South Sudan aims to more than double oil output in 2017/18

JUBA (Reuters) - South Sudan plans to more than double oil production to 290,000 barrels per day (bpd) in fiscal 2017/2018, the finance minister said on Friday, indicating a target higher than the level recorded shortly before conflict erupted in late 2013.

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The nation, which seceded from Sudan in 2011 but plunged into civil war just over two years later, aimed to add 160,000 bpd to existing output of 130,000 bpd in the financial year starting in July, Minister Stephen Dheiu Dau told Reuters.

“The resumption is underway,” he said in an interview in the South Sudanese capital Juba, referring to the plan to increase output. “The conflict has affected the facilities, including the power.”

Increased output would provide desperately needed revenues for a government which since independence has relied on oil for almost all income, which has plummeted as production plunged and international crude prices slid.

Starved of foreign exchange, South Sudan’s pound has plunged in value, inflation soared to more than 800 percent a year and the government of one of the world’s poorest nations has struggled to pay state workers and soldiers.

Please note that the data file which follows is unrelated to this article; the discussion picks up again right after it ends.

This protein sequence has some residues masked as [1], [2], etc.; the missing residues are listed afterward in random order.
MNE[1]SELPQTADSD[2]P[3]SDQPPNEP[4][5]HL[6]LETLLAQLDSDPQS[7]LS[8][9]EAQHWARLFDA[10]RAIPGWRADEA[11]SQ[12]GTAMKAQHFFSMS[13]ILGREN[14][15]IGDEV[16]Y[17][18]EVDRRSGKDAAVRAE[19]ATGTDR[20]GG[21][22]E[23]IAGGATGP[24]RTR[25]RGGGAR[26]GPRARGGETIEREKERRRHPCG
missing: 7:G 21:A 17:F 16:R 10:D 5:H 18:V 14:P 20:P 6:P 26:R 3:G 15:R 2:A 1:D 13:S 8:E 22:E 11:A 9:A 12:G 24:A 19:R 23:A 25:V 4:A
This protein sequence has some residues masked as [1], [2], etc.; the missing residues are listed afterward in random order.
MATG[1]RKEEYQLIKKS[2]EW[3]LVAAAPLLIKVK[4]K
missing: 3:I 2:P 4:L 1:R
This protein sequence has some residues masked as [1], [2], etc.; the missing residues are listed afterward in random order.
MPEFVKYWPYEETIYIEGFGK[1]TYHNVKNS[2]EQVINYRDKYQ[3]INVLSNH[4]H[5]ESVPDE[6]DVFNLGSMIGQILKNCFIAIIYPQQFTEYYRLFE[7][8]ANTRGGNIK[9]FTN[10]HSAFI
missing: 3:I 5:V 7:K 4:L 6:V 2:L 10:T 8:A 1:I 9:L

The main oil firms involved in South Sudan, which produced about 245,000 bpd until fighting flared at the end of 2013, are China National Petroleum Company (CNPC), Malaysia’s state-run oil and gas firm Petronas and India’s ONGC Videsh.

South Sudanese officials have in the past said production reached as high as 350,000 bpd but fell after a row with Sudan over fees for pumping crude through an export pipeline prompted Juba to temporarily halt production in 2012.

Even after resuming following that halt, it never fully recovered to those levels. It dropped to 245,000 bpd after fighting erupted in 2013, often affecting oil producing areas in the north.

Dau said inflation had slowed to 10 percent a month, and the government would help the central bank to build foreign exchange reserves. He did not give a current level for reserves.

“We will ... reduce the money supply in circulation,” he said. “We will stop our borrowing from the central bank, it’s one of the causes that led to inflation.”

In December, the International Monetary Fund said the government’s 2016/2017 budget was “an important step in the right direction”, saying it cut the forecast deficit to 9 percent of gross domestic product from 30 percent in 2015/2016.

The conflict that has often followed ethnic lines pitted President Salva Kiir, an ethnic Dinka, against his former deputy and longtime political rival Riek Machar, a Nuer.

A peace deal signed in 2015 failed to hold, and sporadic fighting has continued even after Machar fled the country last year.

Editing by Edmund Blair/Ruth Pitchford